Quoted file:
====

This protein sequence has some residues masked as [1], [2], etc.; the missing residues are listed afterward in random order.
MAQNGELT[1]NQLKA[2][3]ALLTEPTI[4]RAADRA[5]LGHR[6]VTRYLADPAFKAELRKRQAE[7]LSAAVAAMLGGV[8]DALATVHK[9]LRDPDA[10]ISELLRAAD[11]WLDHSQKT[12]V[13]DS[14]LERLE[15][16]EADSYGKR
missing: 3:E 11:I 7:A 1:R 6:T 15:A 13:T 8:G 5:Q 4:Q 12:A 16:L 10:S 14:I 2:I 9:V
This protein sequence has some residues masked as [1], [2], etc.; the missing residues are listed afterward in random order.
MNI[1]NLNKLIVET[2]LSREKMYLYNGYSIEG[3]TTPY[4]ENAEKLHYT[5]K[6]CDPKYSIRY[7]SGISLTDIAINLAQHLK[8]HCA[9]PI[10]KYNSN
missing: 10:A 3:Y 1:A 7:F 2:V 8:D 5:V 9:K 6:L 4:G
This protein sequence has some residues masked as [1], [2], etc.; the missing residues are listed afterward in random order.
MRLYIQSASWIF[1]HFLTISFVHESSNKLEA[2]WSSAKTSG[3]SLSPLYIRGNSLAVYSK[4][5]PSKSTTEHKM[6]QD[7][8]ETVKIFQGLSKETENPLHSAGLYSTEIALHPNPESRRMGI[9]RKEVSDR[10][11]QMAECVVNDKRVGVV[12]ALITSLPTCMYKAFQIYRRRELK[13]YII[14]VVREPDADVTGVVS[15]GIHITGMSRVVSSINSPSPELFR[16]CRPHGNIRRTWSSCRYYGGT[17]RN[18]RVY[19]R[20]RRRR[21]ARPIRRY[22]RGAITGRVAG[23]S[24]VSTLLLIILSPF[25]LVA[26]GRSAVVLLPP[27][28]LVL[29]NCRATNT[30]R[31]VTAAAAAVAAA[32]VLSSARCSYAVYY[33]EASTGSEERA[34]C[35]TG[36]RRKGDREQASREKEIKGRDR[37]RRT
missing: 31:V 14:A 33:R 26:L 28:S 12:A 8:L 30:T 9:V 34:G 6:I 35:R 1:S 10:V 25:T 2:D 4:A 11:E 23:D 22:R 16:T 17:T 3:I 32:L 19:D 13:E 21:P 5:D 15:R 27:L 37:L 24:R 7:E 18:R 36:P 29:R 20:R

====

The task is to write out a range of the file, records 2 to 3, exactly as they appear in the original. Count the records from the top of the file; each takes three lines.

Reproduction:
This protein sequence has some residues masked as [1], [2], etc.; the missing residues are listed afterward in random order.
MNI[1]NLNKLIVET[2]LSREKMYLYNGYSIEG[3]TTPY[4]ENAEKLHYT[5]K[6]CDPKYSIRY[7]SGISLTDIAINLAQHLK[8]HCA[9]PI[10]KYNSN
missing: 10:A 3:Y 1:A 7:F 2:V 8:D 5:V 9:K 6:L 4:G
This protein sequence has some residues masked as [1], [2], etc.; the missing residues are listed afterward in random order.
MRLYIQSASWIF[1]HFLTISFVHESSNKLEA[2]WSSAKTSG[3]SLSPLYIRGNSLAVYSK[4][5]PSKSTTEHKM[6]QD[7][8]ETVKIFQGLSKETENPLHSAGLYSTEIALHPNPESRRMGI[9]RKEVSDR[10][11]QMAECVVNDKRVGVV[12]ALITSLPTCMYKAFQIYRRRELK[13]YII[14]VVREPDADVTGVVS[15]GIHITGMSRVVSSINSPSPELFR[16]CRPHGNIRRTWSSCRYYGGT[17]RN[18]RVY[19]R[20]RRRR[21]ARPIRRY[22]RGAITGRVAG[23]S[24]VSTLLLIILSPF[25]LVA[26]GRSAVVLLPP[27][28]LVL[29]NCRATNT[30]R[31]VTAAAAAVAAA[32]VLSSARCSYAVYY[33]EASTGSEERA[34]C[35]TG[36]RRKGDREQASREKEIKGRDR[37]RRT
missing: 31:V 14:A 33:R 26:L 28:S 12:A 8:L 30:T 9:V 34:G 6:I 35:R 1:S 10:V 25:T 2:D 4:A 11:E 23:D 22:R 16:T 17:T 3:I 32:L 19:D 13:E 21:P 5:D 15:R 27:L 37:L 24:R 7:E 18:R 36:P 29:R 20:R